If you could change your life with another racedriver for just one day, who will be the one you are changing with?
It would have to be Michael Schumacher so I could find out how he prepares himself for a race. A lot of people say his preparation is the best which gives/gave him the edge.
Although the racedriver is the one that really scores the results, there are always a lot of people on the background that also have a big influence on the results and career of a racedriver (sponsors, mechanics etc.). Is there a special person in your career that you would like to thank, and why is that person special to you?
There are a few people who I would like to thanks, they know who they are because they are a big part of my life. Especially my father, because he always supported me and introduced me to karting. He always told me never to give up, when he passed away I had a difficult year racing but he was right. I didn’t give up so he has got me when I am today.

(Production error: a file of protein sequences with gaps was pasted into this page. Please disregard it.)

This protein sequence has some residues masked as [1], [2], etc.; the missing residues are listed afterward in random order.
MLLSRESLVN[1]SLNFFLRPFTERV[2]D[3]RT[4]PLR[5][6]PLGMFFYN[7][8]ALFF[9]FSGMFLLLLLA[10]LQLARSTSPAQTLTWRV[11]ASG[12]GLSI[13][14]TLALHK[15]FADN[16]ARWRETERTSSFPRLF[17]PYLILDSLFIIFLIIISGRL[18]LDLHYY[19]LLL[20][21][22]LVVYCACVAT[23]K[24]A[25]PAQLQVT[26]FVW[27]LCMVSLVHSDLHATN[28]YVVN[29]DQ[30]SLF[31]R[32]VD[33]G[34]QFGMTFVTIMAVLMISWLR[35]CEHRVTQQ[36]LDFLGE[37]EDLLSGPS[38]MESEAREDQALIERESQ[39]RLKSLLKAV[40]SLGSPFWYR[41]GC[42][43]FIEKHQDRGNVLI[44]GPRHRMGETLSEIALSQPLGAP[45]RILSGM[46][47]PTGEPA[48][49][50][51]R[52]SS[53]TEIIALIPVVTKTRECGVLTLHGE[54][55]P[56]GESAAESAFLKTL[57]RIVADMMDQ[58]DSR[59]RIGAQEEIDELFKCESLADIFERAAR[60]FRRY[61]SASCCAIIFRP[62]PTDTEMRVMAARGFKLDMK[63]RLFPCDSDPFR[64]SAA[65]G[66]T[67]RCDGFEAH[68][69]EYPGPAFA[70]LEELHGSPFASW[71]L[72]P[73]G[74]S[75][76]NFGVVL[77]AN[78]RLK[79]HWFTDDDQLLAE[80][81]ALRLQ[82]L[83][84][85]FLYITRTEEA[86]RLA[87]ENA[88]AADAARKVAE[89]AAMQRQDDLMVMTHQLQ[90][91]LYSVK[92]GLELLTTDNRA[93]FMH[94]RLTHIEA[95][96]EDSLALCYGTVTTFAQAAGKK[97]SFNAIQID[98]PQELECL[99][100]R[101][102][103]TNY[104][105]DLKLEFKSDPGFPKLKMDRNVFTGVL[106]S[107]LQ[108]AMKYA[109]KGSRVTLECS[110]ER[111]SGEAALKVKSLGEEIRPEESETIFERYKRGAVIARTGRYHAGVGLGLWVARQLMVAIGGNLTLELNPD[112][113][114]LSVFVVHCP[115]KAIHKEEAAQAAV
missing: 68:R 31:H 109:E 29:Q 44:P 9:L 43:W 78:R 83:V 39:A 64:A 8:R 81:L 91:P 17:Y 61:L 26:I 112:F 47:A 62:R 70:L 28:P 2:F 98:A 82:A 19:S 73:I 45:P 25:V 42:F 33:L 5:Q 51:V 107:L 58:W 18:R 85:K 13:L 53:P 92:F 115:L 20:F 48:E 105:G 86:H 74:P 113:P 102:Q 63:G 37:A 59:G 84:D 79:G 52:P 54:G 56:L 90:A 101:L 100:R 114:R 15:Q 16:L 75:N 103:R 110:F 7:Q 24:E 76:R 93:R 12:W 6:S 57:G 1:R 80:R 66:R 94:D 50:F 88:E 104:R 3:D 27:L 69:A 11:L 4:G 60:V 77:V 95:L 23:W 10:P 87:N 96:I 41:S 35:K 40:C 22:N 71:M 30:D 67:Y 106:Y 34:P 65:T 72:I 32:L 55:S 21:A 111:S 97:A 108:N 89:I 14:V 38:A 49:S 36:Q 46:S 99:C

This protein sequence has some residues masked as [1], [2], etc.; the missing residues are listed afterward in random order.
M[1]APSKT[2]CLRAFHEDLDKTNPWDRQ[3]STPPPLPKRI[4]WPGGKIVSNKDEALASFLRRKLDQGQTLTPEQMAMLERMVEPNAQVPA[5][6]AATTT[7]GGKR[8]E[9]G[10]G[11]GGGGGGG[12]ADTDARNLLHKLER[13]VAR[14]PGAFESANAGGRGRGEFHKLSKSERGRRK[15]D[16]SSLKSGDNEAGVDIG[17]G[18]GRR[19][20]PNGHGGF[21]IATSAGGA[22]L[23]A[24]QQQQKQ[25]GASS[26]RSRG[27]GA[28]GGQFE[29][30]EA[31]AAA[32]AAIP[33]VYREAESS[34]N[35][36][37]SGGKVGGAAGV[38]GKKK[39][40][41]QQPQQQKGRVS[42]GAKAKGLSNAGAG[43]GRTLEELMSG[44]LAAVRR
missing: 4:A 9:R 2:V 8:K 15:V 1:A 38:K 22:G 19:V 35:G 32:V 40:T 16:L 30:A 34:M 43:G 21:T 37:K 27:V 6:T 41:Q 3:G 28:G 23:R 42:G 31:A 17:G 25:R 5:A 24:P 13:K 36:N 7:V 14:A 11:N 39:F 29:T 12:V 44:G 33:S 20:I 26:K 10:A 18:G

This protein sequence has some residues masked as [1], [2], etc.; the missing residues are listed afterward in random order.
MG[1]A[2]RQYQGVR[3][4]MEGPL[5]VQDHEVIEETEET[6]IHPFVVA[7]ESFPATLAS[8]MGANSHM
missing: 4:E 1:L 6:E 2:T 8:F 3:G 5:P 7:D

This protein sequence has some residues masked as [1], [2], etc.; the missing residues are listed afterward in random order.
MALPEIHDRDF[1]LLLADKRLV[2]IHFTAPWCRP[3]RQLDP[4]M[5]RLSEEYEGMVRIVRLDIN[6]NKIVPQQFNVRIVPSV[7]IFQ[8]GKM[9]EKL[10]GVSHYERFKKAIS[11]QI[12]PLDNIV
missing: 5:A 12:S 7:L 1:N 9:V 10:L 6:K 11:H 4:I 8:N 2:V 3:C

Many people think that the life of a racedriver is all fun and just a dream. But if you take a look to the ‘inside’ of racing, what is the hardest part of being a race driver?
The hardest part of being a race driver is when you are not at the circuit. This is why people think it is all fun, because they only see the racing. There is a huge amount of training/preparation (about 4 hours a day physical training). We spend our lives living out of a suitcase away from friends and family and finding sponsors is an extremely difficult job on its own.
What would you like to say to everyone that is dreaming of a career in racing?
Never give up.